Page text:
In 1897, Thomas Walsh opened the Camp Bird Mine, adding a 20-stamp mill in 1898, and a 40-stamp mill in 1899. The mine produced almost 200,000 ounces of gold by 1902 when Walsh sold out to Camp Bird, Ltd. By 1916, the Camp Bird Mine produced over one million ounces of gold.
Shortly after the turn-of-the-century, work began on the Joker Tunnel which drained the rich silver mines of the Red Mountain District. In 1900, Ouray’s population was 2,196.
In 1927, the Ouray Hot Springs Pool opened. Listed on the National Register of Historic Places today, the pool features hot mineral water from seven natural springs. Amazingly, the pool has not changed much since construction. The 750,000-gallon sulfur-free mineral pool is open year round. It is located at 1200 Main Street.
In the early decades of the 20th century, mining decreased resulting in the fall of population. Ouray was called home to just 707 people by 1930, but large portions of the city were never abandoned as they were in Silverton and Telluride. At the same time, people were using automobiles instead of the railroad, and passenger service on the Denver & Rio Grande Railway was discontinued in September 1930.
In 1939, the Idarado Mining Company was founded which consolidated many of the existing mining claims in the area, including the Black Bear, Treasure Tunnel, Barstow, and Imogene Mines. During World War II, the Idarado Mine became a major producer of needed war metals. Eventually, the company’s operations almost reached Telluride. Idarado’s mining operations continued until 1978.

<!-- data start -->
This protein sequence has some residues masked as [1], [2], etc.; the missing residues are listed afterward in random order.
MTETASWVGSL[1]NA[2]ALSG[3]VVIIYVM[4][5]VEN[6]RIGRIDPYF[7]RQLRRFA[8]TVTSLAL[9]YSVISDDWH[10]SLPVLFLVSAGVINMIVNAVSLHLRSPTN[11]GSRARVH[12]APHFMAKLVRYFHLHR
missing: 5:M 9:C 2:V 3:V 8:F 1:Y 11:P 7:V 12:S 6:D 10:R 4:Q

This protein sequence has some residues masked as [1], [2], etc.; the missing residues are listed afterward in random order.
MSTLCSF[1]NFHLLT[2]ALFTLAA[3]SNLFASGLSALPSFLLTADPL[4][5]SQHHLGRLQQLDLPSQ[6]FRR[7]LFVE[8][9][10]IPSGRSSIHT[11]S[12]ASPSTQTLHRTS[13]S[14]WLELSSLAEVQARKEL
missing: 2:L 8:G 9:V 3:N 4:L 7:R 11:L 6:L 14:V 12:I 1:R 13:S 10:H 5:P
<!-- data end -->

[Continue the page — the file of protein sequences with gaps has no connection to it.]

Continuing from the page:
The Denver & Rio Grande Railway to and from Ouray was abandoned in 1953. In 1972 the line from Ridgway to Montrose was also abandoned, ending 85 years of railroad operations in Ouray County.
Ouray reached its all-time population low in 1990 with just 644 people. However, in recent decades, more people have been drawn to the area, which now boasts a population of over 1,000 people. Its economy is based on tourism.
The town’s history is very evident in its many well preserved historic structures. Unlike many other mining towns, Ouray never experienced a fire that consumed a large portion of the town, resulting in a significant number of 19th-century commercial buildings remaining. The Ouray Historic District encompasses nearly the entire town. The vast majority of buildings span the period from 1886 to 1915, the height of Ouray’s importance as a supply center for nearby mining regions. The Historic district includes 331 buildings. In the commercial district are many brick structures ornately finished with cast iron facades or Italianate or Romanesque brickwork. Numerous predominantly Queen Anne style homes can be found in the southeast section of town. A historical walking tour begins and ends at the Ouray County Museum at 420 6th Avenue.
In addition to Ouray’s rich history, visitors enjoy numerous recreational activities including horseback riding, four-wheel drives, rafting, and hiking or climbing in the mountains. Also located in Ouray are the Box Canyon Waterfall, the Ouray Ice Park and the Ouray Hot Springs Pool.
Ouray is situated at the north end of the Million Dollar Highway and on the San Juan Skyway. These drives providing visitors with numerous scenic views and opportunities to visit the area’s many ghost towns. The Alpine Loop Backcountry Byway is also located nearby and can be accessed with 4-wheel drive vehicles.
©Kathy Weiser-Alexander, September 2018.